Israel: A Journey


“Your trip can be just another vacation, or it can be the journey of your life,” writes Rabbi Lawrence Hoffman in his book Israel: A Spiritual Travel Guide.

I still remember my first trip to Israel. I was 18 years old, a senior in High School. It was a teen trip through my home syangogue.

I still remember the first time I stepped off the bus. That first breath of fresh air. I’d always heard stories of people kissing the ground upon landing in Israel. The Tel Aviv airport had recently been remodeled. But my friends and I still wanted to kiss the holy ground. So we walked off the bus, onto the Jerusalem stone, knelt down and kissed the holy land.

I still remember the first time I saw the Old City, in person. Our trip began at the most perfect look-out point. The Dome of the Rock shone brightly, the ancient walls of the Old City felt real and alive.

I remember the first time I walked through the Israeli market. The smells of the spices and the fresh baked goods. The hustle and bustle on that Thursday afternoon before Shabbat. Strangers wishing one another, wishing me, a Shabbat Shalom.

I remember that first Shabbat in Israel, at a Reform synagogue in Jerusalem. It felt so foreign, and yet so comfortable at the same time. The melodies were new, the prayers the same.

I still remember the first time I climbed Masada. How I waited at the top to watch the sun rise. I can still feel the tears down the side of my face, when I reached the top.

Of course, I still remember my first time floating in the Dead Sea. I remember the laughs and fun we had covering ourselves with mud and the magical feeling of floating in the water.

I remember the first night I stayed at my Israeli penpals house with her family. How we had only met hours before, and how it felt like we’d known each other for our whole lives. I remember how her parents treated me like I was their own child.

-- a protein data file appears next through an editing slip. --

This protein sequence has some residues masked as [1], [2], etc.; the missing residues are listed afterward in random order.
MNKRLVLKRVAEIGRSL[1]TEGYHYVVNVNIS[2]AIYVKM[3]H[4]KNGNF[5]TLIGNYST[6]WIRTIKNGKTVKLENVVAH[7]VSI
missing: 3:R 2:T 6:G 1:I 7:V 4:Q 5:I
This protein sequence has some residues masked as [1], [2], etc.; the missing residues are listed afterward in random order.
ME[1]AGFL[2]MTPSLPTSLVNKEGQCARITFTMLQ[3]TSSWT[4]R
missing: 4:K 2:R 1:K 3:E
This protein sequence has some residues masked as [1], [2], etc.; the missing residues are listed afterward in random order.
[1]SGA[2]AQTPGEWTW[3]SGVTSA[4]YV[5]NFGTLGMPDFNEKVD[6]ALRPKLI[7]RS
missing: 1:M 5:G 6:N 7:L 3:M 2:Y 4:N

I still remember traveling to the Golan Heights. I remember our tour guide sharing her experiences from serving in the army as she pointed out borders of Israel, and how we could see how close we were to Syria. And I remember truly experiencing the complicated the narratives of Israel.

I remember the first time I visited Yad Vashem, Israel’s Holocaust Museum. I remember what it was like to visit the Valley of Communities and seeing, “czestochowa” the name of the town in Poland from where my family came.

I remember so much about my first trip to Israel — staying up late bonding with my Israeli penpal, hearing stories of growing up in Israel from our tour guide, laughing in the back of the bus with my closest friends, eating falafel on Ben Yehuda. How a place that had felt so distant, as if it were a far off land, only days before, know felt like a home.

Perhaps what I remember most, was leaving Israel. I knew I would return. And I did, 3 years later and four more times after that. But the feeling I had that first time I left, and every time I’ve left since, is the feeling and the desire to share my love for Israel, to share these experiences of Israel, with others.

For me, traveling to Israel is not just another vacation. It’s part of the journey of my life.

I hope it will be yours, too.

And so, we are planning multiple trips to Israel in the coming year. One for families in December, and a separate trip for adults in February. We are hopeful that many people will be able to join us to share these meaningful experiences.

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